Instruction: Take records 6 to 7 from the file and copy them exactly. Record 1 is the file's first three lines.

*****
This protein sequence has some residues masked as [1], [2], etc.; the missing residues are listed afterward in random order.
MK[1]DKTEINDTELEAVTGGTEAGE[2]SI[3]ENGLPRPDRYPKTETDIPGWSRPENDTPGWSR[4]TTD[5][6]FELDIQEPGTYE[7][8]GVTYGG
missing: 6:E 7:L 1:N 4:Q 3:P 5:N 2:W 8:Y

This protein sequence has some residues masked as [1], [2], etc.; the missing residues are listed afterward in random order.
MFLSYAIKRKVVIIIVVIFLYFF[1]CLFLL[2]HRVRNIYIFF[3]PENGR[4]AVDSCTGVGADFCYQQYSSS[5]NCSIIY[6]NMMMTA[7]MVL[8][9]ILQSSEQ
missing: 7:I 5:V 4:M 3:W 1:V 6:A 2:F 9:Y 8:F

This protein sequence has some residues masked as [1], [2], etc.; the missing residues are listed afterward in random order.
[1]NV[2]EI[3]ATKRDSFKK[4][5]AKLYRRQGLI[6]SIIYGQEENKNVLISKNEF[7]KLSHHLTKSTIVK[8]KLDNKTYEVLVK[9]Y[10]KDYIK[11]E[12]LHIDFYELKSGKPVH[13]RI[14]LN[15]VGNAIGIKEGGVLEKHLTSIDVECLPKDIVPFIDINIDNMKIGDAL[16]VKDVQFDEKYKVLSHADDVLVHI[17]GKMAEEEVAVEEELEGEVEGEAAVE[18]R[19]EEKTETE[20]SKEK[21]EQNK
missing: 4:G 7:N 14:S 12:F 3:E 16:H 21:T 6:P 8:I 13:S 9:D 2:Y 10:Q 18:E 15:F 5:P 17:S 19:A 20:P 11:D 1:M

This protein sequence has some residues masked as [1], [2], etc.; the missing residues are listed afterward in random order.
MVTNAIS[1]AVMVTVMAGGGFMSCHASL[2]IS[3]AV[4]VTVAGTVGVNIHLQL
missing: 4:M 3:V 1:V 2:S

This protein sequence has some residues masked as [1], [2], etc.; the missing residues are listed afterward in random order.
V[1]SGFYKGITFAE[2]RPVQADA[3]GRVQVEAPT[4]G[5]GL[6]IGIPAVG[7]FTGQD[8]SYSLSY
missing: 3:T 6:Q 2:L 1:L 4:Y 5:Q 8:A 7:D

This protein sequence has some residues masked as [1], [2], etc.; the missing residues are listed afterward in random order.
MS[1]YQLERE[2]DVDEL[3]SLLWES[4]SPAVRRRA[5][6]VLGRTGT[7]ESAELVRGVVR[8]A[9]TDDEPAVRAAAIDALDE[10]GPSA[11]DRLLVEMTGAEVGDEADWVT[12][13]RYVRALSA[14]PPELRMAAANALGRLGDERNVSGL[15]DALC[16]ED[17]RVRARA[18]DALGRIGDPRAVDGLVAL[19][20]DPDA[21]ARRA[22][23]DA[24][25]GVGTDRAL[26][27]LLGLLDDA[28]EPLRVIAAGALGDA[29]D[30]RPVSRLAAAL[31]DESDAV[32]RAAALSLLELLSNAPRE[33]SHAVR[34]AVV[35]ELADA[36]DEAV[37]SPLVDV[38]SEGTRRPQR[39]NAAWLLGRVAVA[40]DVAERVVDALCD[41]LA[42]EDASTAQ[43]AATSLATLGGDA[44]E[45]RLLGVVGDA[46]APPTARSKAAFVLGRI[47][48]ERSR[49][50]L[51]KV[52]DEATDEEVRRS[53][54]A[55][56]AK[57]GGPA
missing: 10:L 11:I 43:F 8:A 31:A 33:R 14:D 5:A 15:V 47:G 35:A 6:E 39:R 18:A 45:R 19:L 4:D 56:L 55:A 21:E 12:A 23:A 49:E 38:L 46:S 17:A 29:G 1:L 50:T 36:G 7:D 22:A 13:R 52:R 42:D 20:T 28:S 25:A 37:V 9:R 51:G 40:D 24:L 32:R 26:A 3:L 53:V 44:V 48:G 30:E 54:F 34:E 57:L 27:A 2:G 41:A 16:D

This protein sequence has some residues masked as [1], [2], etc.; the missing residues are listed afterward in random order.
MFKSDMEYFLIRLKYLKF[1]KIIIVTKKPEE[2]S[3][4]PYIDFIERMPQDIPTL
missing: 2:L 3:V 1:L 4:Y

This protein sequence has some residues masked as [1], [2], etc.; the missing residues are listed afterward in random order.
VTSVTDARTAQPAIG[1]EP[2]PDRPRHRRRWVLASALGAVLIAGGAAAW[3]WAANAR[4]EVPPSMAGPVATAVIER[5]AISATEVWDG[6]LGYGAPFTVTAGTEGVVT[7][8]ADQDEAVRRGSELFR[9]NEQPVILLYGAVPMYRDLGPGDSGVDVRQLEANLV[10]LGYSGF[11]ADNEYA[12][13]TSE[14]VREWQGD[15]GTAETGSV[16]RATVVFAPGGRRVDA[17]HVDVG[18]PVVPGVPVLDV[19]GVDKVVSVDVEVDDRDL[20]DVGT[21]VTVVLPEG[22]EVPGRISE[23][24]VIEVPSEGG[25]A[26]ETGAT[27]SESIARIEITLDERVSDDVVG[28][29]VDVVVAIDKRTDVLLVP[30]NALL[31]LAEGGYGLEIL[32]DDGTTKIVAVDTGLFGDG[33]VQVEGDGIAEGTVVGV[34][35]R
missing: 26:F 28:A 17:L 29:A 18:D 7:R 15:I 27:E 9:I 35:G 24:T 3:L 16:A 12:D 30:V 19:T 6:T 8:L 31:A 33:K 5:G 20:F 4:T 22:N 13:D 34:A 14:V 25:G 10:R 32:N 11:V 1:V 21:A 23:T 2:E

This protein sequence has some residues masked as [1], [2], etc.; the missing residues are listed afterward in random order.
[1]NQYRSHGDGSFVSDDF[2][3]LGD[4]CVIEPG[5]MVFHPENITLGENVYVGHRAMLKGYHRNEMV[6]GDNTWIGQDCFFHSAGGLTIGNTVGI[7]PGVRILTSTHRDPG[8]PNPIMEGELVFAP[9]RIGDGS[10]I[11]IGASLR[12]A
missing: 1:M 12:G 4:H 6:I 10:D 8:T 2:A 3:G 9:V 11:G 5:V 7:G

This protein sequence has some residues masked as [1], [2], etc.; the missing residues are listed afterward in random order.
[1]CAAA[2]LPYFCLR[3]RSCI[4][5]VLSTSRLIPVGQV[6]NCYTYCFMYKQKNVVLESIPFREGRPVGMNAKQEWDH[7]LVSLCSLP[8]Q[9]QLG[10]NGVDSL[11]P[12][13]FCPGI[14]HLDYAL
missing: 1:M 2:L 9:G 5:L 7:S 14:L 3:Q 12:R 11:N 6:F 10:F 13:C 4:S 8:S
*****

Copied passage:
This protein sequence has some residues masked as [1], [2], etc.; the missing residues are listed afterward in random order.
MS[1]YQLERE[2]DVDEL[3]SLLWES[4]SPAVRRRA[5][6]VLGRTGT[7]ESAELVRGVVR[8]A[9]TDDEPAVRAAAIDALDE[10]GPSA[11]DRLLVEMTGAEVGDEADWVT[12][13]RYVRALSA[14]PPELRMAAANALGRLGDERNVSGL[15]DALC[16]ED[17]RVRARA[18]DALGRIGDPRAVDGLVAL[19][20]DPDA[21]ARRA[22][23]DA[24][25]GVGTDRAL[26][27]LLGLLDDA[28]EPLRVIAAGALGDA[29]D[30]RPVSRLAAAL[31]DESDAV[32]RAAALSLLELLSNAPRE[33]SHAVR[34]AVV[35]ELADA[36]DEAV[37]SPLVDV[38]SEGTRRPQR[39]NAAWLLGRVAVA[40]DVAERVVDALCD[41]LA[42]EDASTAQ[43]AATSLATLGGDA[44]E[45]RLLGVVGDA[46]APPTARSKAAFVLGRI[47][48]ERSR[49][50]L[51]KV[52]DEATDEEVRRS[53][54]A[55][56]AK[57]GGPA
missing: 10:L 11:I 43:F 8:A 31:A 33:R 14:D 5:A 15:V 47:G 35:A 6:E 39:R 18:A 45:R 19:L 4:D 56:L 55:A 21:E 12:A 23:A 49:E 38:L 46:S 17:A 29:G 1:L 50:T 36:G 7:D 22:A 13:R 52:R 42:D 20:T 28:S 25:A 37:V 9:R 51:G 40:D 24:L 32:R 26:A 3:L 53:V 44:V 48:G 30:E 54:F 34:E 57:L 27:A 2:G 41:A 16:D

This protein sequence has some residues masked as [1], [2], etc.; the missing residues are listed afterward in random order.
MFKSDMEYFLIRLKYLKF[1]KIIIVTKKPEE[2]S[3][4]PYIDFIERMPQDIPTL
missing: 2:L 3:V 1:L 4:Y